Lipodystrophic disorders in general are associated with metabolic syndrome. Both genetic (e.g., Berardinelli-Seip congenital lipodystrophy, Dunnigan familial partial lipodystrophy) and acquired (e.g., HIV-related lipodystrophy in patients treated with highly active antiretroviral therapy) forms of lipodystrophy may give rise to severe insulin resistance and many of metabolic syndrome's components.[27] https://www.womenonbusiness.com/wp-content/uploads/2012/07/learn-in-red-on-keyboard.jpg
Undiagnosed metabolic conditions are rampant in today’s society because medical providers are simply not testing for them.  Most commonly medical providers are solely looking and testing for diseases they can treat with medications or surgery.  This leaves a large hole in healthcare for those that are struggling with their weight and health, but do not need drugs or surgery.  We call this the medical black hole.  Ultimately, because of the medical black hole millions of americans are walking around every day with hidden metabolic disorders that are allowed to spread and worsen over time as metabolism in an interconnected web.  One area affects all other areas.
Many expert groups recommend a slightly higher target of 150/90 mmHg for those over somewhere between 60 and 80 years of age.[99][100][101][105] The JNC-8 and American College of Physicians recommend the target of 150/90 mmHg for those over 60 years of age,[13][106] but some experts within these groups disagree with this recommendation.[107] Some expert groups have also recommended slightly lower targets in those with diabetes[99] or chronic kidney disease with protein loss in the urine,[108] but others recommend the same target as for the general population.[13][103] The issue of what is the best target and whether targets should differ for high risk individuals is unresolved,[109] although some experts propose more intensive blood pressure lowering than advocated in some guidelines.[110]
Researchers assigned overweight subjects to three groups: diet-only, diet plus aerobics, diet plus aerobics plus weights. The diet group lost 14.6 pounds of fat in 12 weeks. The aerobic group lost only one more pound than the diet group. Their training was three times a week starting at 30 minutes and progressing to 50 minutes over the 12 weeks. Nothing special. But the weight training group lost over 21 pounds of fat. That's 44% and 35% more than diet and cardio-only groups respectively. The addition of aerobic training didn't result in significant fat loss over dieting alone. Thirty-six sessions of up to 50 minutes is a lot of work for one additional pound of fat loss. But the addition of resistance training greatly accelerated fat loss results.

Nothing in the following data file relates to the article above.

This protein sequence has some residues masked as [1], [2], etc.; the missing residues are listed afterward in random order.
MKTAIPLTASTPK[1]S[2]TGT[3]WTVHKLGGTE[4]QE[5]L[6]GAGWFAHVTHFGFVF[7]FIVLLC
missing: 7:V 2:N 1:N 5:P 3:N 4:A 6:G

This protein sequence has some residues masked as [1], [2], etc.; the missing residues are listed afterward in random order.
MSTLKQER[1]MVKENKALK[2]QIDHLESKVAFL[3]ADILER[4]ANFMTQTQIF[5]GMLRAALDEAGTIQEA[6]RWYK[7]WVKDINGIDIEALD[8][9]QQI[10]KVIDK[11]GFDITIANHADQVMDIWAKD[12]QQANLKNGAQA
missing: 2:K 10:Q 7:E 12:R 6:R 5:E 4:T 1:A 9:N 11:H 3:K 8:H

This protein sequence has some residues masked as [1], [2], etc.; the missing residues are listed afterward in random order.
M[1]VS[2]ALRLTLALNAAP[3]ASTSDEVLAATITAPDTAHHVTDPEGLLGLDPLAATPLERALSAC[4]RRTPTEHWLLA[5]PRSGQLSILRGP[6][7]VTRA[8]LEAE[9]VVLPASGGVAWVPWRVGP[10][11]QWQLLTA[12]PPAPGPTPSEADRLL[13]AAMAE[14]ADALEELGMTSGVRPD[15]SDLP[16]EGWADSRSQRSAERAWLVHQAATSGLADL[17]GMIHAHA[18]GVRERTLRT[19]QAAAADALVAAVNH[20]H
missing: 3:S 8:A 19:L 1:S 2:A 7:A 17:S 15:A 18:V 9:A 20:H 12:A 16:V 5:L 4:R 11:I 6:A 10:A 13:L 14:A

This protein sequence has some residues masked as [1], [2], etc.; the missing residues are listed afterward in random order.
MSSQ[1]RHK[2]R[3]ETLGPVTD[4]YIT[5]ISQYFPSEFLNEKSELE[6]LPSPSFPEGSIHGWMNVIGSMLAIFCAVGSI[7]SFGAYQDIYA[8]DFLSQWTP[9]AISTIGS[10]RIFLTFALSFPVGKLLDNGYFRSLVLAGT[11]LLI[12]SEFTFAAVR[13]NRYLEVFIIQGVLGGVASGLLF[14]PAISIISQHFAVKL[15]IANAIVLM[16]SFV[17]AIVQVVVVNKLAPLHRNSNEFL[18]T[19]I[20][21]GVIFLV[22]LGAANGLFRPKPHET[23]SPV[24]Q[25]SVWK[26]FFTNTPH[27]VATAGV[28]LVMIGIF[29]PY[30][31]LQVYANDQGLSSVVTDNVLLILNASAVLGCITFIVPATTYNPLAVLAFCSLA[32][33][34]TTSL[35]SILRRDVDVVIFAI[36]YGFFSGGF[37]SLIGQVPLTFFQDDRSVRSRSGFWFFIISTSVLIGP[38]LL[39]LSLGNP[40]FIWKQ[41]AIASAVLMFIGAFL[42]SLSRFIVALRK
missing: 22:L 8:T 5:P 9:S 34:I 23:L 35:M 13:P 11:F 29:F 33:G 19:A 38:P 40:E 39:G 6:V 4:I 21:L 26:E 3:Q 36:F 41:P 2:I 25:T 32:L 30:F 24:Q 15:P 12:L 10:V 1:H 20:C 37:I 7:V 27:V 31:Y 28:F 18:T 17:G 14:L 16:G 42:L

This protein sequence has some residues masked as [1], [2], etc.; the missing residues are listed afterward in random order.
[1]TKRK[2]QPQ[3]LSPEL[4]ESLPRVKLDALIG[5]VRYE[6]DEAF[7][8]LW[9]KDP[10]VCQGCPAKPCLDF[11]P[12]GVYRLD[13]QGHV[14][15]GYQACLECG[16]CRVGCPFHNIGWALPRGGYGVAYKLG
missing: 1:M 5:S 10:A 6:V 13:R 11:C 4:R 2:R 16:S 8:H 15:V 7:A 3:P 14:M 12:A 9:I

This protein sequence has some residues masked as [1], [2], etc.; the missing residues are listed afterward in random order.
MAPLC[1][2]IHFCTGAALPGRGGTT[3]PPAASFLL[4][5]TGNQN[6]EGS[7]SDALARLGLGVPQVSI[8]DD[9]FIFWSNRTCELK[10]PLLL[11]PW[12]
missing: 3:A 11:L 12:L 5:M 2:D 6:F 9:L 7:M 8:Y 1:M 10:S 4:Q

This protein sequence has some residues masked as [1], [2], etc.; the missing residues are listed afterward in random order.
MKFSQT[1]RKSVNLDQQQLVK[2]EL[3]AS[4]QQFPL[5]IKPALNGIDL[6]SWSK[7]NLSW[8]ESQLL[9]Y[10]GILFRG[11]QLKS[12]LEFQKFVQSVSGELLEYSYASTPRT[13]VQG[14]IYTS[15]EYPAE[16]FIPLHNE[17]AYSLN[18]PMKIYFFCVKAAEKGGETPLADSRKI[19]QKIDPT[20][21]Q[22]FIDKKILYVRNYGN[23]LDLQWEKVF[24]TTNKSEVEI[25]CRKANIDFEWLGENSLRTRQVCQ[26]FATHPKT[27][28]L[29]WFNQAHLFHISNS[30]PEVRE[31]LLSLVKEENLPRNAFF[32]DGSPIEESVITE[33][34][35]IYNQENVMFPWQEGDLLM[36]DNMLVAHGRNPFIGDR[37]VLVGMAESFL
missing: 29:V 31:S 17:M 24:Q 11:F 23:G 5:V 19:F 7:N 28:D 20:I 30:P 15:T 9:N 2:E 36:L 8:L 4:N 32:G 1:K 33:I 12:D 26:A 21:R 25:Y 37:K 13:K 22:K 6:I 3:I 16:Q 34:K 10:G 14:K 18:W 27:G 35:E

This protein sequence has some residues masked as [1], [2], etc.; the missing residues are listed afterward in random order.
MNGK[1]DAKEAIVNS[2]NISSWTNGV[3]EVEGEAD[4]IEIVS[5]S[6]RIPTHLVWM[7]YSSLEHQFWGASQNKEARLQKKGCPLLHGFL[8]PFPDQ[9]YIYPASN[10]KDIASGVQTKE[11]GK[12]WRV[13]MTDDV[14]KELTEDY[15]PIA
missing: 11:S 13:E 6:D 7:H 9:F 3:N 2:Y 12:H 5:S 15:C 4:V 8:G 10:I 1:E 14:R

^ O'Gara PT, Kushner FG, Ascheim DD, Casey DE, Chung MK, de Lemos JA, Ettinger SM, Fang JC, Fesmire FM, Franklin BA, Granger CB, Krumholz HM, Linderbaum JA, Morrow DA, Newby LK, Ornato JP, Ou N, Radford MJ, Tamis-Holland JE, Tommaso CL, Tracy CM, Woo YJ, Zhao DX, Anderson JL, Jacobs AK, Halperin JL, Albert NM, Brindis RG, Creager MA, DeMets D, Guyton RA, Hochman JS, Kovacs RJ, Kushner FG, Ohman EM, Stevenson WG, Yancy CW (January 2013). "2013 ACCF/AHA guideline for the management of ST-elevation myocardial infarction: a report of the American College of Cardiology Foundation/American Heart Association Task Force on Practice Guidelines". Circulation. 127 (4): e362–425. doi:10.1161/CIR.0b013e3182742cf6. PMID 23247304.

Much of the disease burden of high blood pressure is experienced by people who are not labeled as hypertensive.[87] Consequently, population strategies are required to reduce the consequences of high blood pressure and reduce the need for antihypertensive medications. Lifestyle changes are recommended to lower blood pressure, before starting medications. The 2004 British Hypertension Society guidelines[87] proposed lifestyle changes consistent with those outlined by the US National High BP Education Program in 2002[95] for the primary prevention of hypertension:


In the US, 84.1 million adults—more than 1 in 3—have prediabetes, and 90% of them don’t know they have it. Prediabetes is a serious health condition where blood sugar levels are higher than normal, but not high enough yet to be diagnosed as diabetes. Prediabetes increases your risk for type 2 diabetes, heart disease, and stroke. But through the CDC-led National Diabetes Prevention Program, you can learn practical, real-life changes that can cut your risk for developing type 2 diabetes by as much as 58% (71% if you’re 60 or older).